Unemployment Compensation: Disqualification Generally

Last Updated On: 2/5/2018 3:18:40 PM

View the Unemployment Compensation Toolkit for more information on Unemployment Compensation.

So if the agency says I’m eligible, that means I get my unemployment benefits, right?

Not necessarily. “Eligibility” is only the first step. But there is also a second step. Even if you are “eligible,” the employer may be able to prove that you should be “disqualified.”

To over-simplify a bit, “disqualification” usually happens if the person has done something wrong that somehow caused their own unemployment. There are other reasons, but they don’t come up very often. So we won’t discuss them here.

So if I'm eligible and not disqualified, how much will I get?

That depends on how much you earned in your base period.  Check out the Unemployment Compensation Benefit Rate Table from WorkForce WV to get an idea.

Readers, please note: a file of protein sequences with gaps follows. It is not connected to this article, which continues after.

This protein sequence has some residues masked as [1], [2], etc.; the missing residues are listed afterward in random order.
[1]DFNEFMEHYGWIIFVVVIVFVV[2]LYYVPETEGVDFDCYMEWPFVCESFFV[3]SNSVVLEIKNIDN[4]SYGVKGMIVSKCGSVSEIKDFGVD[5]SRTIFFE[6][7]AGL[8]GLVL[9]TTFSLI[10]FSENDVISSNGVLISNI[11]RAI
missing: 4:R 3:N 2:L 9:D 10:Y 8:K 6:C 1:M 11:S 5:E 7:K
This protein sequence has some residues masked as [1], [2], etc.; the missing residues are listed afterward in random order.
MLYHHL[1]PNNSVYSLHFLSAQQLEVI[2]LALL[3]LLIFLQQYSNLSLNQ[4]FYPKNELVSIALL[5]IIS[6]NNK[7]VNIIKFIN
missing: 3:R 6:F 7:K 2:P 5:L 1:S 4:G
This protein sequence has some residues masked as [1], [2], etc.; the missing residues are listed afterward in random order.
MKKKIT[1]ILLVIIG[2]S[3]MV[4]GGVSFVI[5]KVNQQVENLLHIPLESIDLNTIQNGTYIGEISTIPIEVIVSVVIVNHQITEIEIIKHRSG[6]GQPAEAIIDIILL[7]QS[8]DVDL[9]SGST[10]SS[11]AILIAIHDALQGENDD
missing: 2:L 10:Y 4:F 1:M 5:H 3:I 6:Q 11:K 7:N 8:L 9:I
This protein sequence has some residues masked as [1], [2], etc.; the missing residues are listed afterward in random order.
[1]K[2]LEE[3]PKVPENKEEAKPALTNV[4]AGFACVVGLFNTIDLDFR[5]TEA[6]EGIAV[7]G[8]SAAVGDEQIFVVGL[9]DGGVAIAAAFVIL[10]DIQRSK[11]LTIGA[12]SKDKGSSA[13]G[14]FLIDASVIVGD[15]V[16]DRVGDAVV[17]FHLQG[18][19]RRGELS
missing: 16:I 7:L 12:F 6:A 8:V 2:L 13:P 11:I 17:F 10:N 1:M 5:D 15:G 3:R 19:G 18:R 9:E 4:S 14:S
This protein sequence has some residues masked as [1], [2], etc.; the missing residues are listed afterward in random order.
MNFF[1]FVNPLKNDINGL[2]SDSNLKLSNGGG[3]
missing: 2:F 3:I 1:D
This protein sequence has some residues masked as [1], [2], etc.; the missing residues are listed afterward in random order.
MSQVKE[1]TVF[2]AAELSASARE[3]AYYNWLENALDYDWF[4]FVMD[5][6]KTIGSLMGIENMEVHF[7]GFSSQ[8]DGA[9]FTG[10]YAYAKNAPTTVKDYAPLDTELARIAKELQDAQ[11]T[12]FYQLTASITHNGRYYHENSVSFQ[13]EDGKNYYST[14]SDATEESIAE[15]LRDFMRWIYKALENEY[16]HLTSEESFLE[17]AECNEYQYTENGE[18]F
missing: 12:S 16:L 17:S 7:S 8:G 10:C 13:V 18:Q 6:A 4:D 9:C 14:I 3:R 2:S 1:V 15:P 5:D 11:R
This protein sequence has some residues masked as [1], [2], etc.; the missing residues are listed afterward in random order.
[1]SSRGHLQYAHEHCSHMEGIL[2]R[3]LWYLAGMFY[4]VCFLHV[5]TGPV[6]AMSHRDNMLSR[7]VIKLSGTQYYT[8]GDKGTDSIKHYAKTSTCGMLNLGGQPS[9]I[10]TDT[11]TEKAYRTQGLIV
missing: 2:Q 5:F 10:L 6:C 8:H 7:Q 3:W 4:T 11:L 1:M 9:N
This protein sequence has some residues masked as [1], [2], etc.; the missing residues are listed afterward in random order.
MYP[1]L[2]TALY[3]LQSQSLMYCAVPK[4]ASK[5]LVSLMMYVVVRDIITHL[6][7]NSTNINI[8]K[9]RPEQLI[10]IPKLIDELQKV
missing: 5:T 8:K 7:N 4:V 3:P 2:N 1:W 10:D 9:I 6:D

What are the most common reasons that would “disqualify” me from getting benefits?

There are many grounds for Disqualification. But three Disqualification grounds come up over and over, in a lot of cases.

  • Fired for “Simple Misconduct.” Lose only six weeks of benefits.
  • Fired for “Gross Misconduct.” Lose all benefits.
  • “Voluntary Quit, Without Good Cause Involving Fault On the Part of the Employer.” Lose all benefits.

We’ll discuss each of these in Disqualification – Discharge for Misconduct article.

View the Unemployment Compensation Toolkit for more information on Unemployment Compensation.

This is general legal information. For guidance about your situation, talk to a lawyer.